In fact, it’s unequal in a much bigger way.

II. ​Ethos​: I’ve had soccer in my household since I was a kid. Between my dad’s coaching career
and my time on various teams, I can’t remember soccer not being a part of my life. In 2014, my
family followed the FIFA World Cup with excitement. The next year, I fell in love with the
women’s national team. Since then, I’ve kept up with the women’s team more than the men’s.
My reasoning? The women win more.

III. ​Proposition​: However, you’ll soon know there’s a problem here. If I told you the team with
multiple gold medals and world titles was paid hundreds of thousands of dollars less than the
team that frequently doesn’t even qualify for the World Cup, would you believe me?
The United States women’s national soccer is suing the United States Soccer Federation for
unequal treatment. If the team wins this lawsuit, it could bring promises of a very different future
for female athletes everywhere.
IV. ​Preview​: so, what does this lawsuit mean for professional soccer?
1. This lawsuit is current news. First, I’ll explain all the fine details of the situation.
2. Next, I’ll give examples of why the women’s team needed the lawsuit, and why it’s an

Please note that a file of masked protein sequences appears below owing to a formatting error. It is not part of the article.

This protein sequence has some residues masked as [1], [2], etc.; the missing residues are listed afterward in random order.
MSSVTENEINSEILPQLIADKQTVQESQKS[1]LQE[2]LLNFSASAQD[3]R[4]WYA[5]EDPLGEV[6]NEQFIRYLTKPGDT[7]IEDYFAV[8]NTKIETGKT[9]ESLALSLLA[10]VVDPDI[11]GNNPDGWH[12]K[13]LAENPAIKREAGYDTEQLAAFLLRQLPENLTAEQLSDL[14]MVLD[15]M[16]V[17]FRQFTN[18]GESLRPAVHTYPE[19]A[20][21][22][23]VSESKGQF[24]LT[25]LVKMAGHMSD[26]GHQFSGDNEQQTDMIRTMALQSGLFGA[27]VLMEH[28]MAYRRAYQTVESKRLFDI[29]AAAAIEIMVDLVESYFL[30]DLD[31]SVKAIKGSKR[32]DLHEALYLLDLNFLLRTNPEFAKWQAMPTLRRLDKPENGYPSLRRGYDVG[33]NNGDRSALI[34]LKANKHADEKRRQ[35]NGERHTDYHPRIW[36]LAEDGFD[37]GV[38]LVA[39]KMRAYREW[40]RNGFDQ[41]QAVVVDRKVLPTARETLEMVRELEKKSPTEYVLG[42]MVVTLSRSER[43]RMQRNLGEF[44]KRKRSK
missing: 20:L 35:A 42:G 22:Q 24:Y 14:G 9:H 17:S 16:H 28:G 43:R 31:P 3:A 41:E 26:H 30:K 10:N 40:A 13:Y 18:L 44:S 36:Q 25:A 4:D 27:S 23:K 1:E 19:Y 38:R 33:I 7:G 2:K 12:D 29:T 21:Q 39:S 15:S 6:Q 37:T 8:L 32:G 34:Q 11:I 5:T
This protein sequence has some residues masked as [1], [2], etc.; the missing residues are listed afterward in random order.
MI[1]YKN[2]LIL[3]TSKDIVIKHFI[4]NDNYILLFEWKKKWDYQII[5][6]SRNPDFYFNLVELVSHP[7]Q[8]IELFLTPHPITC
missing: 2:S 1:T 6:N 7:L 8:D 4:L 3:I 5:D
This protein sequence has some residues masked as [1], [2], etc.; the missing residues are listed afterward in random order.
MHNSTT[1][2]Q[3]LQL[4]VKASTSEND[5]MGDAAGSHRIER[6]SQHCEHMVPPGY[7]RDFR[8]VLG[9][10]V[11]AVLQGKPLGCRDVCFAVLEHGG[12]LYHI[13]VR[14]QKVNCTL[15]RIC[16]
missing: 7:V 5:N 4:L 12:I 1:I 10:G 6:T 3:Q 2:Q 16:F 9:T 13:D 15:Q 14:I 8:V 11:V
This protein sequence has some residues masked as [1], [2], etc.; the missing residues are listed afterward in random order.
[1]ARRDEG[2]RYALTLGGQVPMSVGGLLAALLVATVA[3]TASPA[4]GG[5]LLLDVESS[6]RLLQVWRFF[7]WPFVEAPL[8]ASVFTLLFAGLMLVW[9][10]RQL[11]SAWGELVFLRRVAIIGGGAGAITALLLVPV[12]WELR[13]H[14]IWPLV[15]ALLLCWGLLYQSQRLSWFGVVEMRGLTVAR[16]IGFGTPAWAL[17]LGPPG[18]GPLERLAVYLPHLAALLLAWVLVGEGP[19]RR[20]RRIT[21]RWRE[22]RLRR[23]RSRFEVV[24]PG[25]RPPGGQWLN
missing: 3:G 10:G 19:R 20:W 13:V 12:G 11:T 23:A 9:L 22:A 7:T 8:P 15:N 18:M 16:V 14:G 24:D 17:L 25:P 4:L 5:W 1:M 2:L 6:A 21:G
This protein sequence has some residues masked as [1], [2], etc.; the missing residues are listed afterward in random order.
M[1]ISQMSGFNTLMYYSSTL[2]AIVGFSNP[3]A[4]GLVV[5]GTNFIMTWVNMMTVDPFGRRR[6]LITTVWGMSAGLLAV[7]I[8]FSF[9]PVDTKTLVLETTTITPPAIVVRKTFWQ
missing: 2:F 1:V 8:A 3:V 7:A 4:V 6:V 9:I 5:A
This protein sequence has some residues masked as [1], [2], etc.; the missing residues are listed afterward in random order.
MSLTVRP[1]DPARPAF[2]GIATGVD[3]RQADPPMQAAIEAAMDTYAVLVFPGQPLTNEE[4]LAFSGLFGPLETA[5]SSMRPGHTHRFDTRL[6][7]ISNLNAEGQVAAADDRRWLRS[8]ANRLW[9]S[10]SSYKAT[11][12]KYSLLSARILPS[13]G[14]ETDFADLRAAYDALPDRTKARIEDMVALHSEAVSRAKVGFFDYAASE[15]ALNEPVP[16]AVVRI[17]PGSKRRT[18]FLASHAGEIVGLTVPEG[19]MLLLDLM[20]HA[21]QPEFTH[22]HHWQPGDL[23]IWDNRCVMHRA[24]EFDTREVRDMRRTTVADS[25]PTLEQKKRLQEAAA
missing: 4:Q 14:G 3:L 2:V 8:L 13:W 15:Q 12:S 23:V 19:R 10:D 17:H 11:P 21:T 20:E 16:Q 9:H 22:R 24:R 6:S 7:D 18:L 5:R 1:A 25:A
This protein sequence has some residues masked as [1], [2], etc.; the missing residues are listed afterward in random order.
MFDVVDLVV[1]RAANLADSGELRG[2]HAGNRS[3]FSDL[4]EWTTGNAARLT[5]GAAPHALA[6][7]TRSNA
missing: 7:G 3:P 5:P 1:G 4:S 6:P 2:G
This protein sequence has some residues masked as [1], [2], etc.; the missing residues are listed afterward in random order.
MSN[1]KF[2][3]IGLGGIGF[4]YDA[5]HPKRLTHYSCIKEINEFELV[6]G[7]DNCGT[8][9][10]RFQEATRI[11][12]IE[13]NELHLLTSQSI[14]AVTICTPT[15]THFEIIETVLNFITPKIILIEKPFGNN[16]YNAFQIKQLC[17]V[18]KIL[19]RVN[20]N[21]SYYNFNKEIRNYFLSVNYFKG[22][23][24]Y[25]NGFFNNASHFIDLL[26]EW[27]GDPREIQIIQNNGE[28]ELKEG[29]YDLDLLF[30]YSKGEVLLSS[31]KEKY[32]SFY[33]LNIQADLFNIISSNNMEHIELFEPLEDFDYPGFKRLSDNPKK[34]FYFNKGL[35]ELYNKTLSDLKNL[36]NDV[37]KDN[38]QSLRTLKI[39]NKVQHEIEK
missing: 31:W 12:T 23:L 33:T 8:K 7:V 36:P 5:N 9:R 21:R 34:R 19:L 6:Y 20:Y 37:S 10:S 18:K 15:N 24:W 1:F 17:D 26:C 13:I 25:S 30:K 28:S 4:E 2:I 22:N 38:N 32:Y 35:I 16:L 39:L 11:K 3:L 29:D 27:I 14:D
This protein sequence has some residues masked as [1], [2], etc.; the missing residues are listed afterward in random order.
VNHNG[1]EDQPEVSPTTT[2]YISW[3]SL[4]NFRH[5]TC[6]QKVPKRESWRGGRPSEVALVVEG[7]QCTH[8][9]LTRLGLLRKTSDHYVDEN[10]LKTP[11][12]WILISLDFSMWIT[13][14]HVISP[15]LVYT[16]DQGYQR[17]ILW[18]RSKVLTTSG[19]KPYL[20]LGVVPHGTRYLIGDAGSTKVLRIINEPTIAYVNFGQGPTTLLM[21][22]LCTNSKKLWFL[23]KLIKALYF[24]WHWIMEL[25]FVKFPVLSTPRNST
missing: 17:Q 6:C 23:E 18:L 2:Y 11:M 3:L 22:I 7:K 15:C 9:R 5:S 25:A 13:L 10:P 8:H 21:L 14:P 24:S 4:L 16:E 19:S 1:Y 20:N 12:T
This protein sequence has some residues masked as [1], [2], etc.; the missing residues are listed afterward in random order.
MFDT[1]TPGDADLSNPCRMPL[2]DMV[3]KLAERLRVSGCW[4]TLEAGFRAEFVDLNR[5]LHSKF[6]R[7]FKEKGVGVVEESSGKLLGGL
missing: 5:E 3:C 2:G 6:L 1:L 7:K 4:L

important step in gender equality in sports.
3. Lastly, I’ll address the other side of the issue and tell why the lawsuit is significant not
only in US soccer, but throughout the world.

Transition​: What’s the deal with the lawsuit?

In March of this year, the US women’s national soccer team filed a lawsuit against the USSF.
According to the official lawsuit documents, provided by the New York Times, the team’s
“collective action complaint” was over a violation of the Equal Pay Act and over a violation of of
title 7 in the civil rights act of 1964. In essence, the Women’s team are the plaintiffs and their
claim is equal pay and equal treatment to the men’s team. This fight has been going on for
years, and only now is their claim being heard and the lawsuit going through.
Megan Rapinoe is a player on the team, and this is what she had to say about it: “I think to
be on this team is to understand these issues, and I think we’ve always been a team that stood